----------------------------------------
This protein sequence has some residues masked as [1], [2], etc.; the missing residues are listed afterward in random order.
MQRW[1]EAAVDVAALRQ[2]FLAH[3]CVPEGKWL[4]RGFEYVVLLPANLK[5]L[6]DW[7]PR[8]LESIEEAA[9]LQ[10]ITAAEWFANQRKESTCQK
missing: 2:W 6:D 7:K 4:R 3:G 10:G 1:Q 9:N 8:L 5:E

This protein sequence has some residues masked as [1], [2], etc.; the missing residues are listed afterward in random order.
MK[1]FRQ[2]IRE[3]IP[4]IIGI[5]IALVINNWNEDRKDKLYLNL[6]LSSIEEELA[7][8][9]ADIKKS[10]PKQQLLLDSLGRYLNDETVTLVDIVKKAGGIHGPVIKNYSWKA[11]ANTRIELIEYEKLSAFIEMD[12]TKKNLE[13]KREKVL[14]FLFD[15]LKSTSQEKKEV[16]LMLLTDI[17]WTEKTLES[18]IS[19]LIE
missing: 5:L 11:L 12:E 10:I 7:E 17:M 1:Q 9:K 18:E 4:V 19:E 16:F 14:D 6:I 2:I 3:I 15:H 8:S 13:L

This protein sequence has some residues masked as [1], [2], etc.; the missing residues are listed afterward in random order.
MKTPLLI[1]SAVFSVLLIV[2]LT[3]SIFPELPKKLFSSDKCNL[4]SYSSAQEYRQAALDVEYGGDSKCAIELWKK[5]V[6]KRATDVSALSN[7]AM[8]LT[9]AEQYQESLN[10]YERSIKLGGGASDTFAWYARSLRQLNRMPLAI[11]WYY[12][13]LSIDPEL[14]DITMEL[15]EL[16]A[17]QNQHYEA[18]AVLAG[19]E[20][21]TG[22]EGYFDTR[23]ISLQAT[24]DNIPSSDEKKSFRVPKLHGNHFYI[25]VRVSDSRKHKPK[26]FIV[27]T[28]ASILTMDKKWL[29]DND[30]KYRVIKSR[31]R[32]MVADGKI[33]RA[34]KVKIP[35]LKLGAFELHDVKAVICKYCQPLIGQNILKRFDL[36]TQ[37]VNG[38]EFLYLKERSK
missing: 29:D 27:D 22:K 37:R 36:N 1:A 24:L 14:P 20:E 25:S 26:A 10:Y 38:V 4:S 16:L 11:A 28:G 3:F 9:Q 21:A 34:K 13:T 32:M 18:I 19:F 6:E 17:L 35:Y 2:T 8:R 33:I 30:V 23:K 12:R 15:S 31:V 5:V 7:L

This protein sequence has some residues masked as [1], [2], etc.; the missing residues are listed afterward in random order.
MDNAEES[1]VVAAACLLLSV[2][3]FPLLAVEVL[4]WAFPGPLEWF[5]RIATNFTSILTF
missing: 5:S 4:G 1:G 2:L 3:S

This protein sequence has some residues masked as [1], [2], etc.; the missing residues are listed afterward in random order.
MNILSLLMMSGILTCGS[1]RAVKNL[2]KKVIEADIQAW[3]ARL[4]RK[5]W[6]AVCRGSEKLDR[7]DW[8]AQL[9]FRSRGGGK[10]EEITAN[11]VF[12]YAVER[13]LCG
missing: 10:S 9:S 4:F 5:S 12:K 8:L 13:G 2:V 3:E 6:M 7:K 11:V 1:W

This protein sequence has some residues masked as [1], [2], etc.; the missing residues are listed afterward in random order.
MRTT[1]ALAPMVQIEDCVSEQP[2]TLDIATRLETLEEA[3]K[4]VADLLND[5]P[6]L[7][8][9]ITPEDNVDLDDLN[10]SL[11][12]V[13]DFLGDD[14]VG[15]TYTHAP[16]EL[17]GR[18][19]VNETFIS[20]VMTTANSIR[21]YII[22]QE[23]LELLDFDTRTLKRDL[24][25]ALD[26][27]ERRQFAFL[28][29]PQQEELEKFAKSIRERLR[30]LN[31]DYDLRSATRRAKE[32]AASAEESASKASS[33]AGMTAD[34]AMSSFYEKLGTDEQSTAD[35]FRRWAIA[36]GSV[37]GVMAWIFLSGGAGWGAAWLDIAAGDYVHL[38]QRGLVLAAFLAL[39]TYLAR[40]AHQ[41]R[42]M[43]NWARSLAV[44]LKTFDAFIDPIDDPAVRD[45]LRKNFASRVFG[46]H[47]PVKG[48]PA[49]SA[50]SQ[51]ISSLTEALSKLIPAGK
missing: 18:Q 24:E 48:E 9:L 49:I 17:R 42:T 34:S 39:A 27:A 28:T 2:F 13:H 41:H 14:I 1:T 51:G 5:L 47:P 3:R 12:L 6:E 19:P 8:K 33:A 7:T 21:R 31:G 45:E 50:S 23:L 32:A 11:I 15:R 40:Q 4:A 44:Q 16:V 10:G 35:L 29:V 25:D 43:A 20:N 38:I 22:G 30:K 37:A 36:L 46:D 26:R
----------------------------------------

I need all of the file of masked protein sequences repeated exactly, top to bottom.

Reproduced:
This protein sequence has some residues masked as [1], [2], etc.; the missing residues are listed afterward in random order.
MQRW[1]EAAVDVAALRQ[2]FLAH[3]CVPEGKWL[4]RGFEYVVLLPANLK[5]L[6]DW[7]PR[8]LESIEEAA[9]LQ[10]ITAAEWFANQRKESTCQK
missing: 2:W 6:D 7:K 4:R 3:G 10:G 1:Q 9:N 8:L 5:E

This protein sequence has some residues masked as [1], [2], etc.; the missing residues are listed afterward in random order.
MK[1]FRQ[2]IRE[3]IP[4]IIGI[5]IALVINNWNEDRKDKLYLNL[6]LSSIEEELA[7][8][9]ADIKKS[10]PKQQLLLDSLGRYLNDETVTLVDIVKKAGGIHGPVIKNYSWKA[11]ANTRIELIEYEKLSAFIEMD[12]TKKNLE[13]KREKVL[14]FLFD[15]LKSTSQEKKEV[16]LMLLTDI[17]WTEKTLES[18]IS[19]LIE
missing: 5:L 11:L 12:E 10:I 7:E 17:M 1:Q 9:K 18:E 4:V 19:E 16:F 14:D 6:I 2:I 3:I 15:H 8:S 13:L

This protein sequence has some residues masked as [1], [2], etc.; the missing residues are listed afterward in random order.
MKTPLLI[1]SAVFSVLLIV[2]LT[3]SIFPELPKKLFSSDKCNL[4]SYSSAQEYRQAALDVEYGGDSKCAIELWKK[5]V[6]KRATDVSALSN[7]AM[8]LT[9]AEQYQESLN[10]YERSIKLGGGASDTFAWYARSLRQLNRMPLAI[11]WYY[12][13]LSIDPEL[14]DITMEL[15]EL[16]A[17]QNQHYEA[18]AVLAG[19]E[20][21]TG[22]EGYFDTR[23]ISLQAT[24]DNIPSSDEKKSFRVPKLHGNHFYI[25]VRVSDSRKHKPK[26]FIV[27]T[28]ASILTMDKKWL[29]DND[30]KYRVIKSR[31]R[32]MVADGKI[33]RA[34]KVKIP[35]LKLGAFELHDVKAVICKYCQPLIGQNILKRFDL[36]TQ[37]VNG[38]EFLYLKERSK
missing: 29:D 27:D 22:K 37:R 36:N 1:A 24:L 14:P 20:E 25:S 26:A 10:Y 38:V 4:S 16:L 11:A 28:G 3:F 9:Q 21:A 34:K 13:T 32:M 18:I 19:F 6:E 17:L 35:Y 2:T 8:R 33:I 30:V 23:K 12:R 15:S 31:V 5:V 7:L

This protein sequence has some residues masked as [1], [2], etc.; the missing residues are listed afterward in random order.
MDNAEES[1]VVAAACLLLSV[2][3]FPLLAVEVL[4]WAFPGPLEWF[5]RIATNFTSILTF
missing: 5:S 4:G 1:G 2:L 3:S

This protein sequence has some residues masked as [1], [2], etc.; the missing residues are listed afterward in random order.
MNILSLLMMSGILTCGS[1]RAVKNL[2]KKVIEADIQAW[3]ARL[4]RK[5]W[6]AVCRGSEKLDR[7]DW[8]AQL[9]FRSRGGGK[10]EEITAN[11]VF[12]YAVER[13]LCG
missing: 10:S 9:S 4:F 5:S 12:K 8:L 13:G 2:V 3:E 6:M 7:K 11:V 1:W

This protein sequence has some residues masked as [1], [2], etc.; the missing residues are listed afterward in random order.
MRTT[1]ALAPMVQIEDCVSEQP[2]TLDIATRLETLEEA[3]K[4]VADLLND[5]P[6]L[7][8][9]ITPEDNVDLDDLN[10]SL[11][12]V[13]DFLGDD[14]VG[15]TYTHAP[16]EL[17]GR[18][19]VNETFIS[20]VMTTANSIR[21]YII[22]QE[23]LELLDFDTRTLKRDL[24][25]ALD[26][27]ERRQFAFL[28][29]PQQEELEKFAKSIRERLR[30]LN[31]DYDLRSATRRAKE[32]AASAEESASKASS[33]AGMTAD[34]AMSSFYEKLGTDEQSTAD[35]FRRWAIA[36]GSV[37]GVMAWIFLSGGAGWGAAWLDIAAGDYVHL[38]QRGLVLAAFLAL[39]TYLAR[40]AHQ[41]R[42]M[43]NWARSLAV[44]LKTFDAFIDPIDDPAVRD[45]LRKNFASRVFG[46]H[47]PVKG[48]PA[49]SA[50]SQ[51]ISSLTEALSKLIPAGK
missing: 18:Q 24:E 48:E 9:L 49:I 17:R 42:T 34:S 39:A 27:A 28:T 2:F 13:H 41:H 14:I 1:T 51:G 5:L 47:P 3:R 12:L 6:E 19:P 8:K 33:A 7:T 21:R 31:G 45:E 50:S 23:L 32:A 11:I 15:R 40:Q 4:A 44:Q 16:V 10:G 35:L 29:V 25:D 43:A 20:N 38:I 22:G 30:K 37:A 36:L 46:D 26:R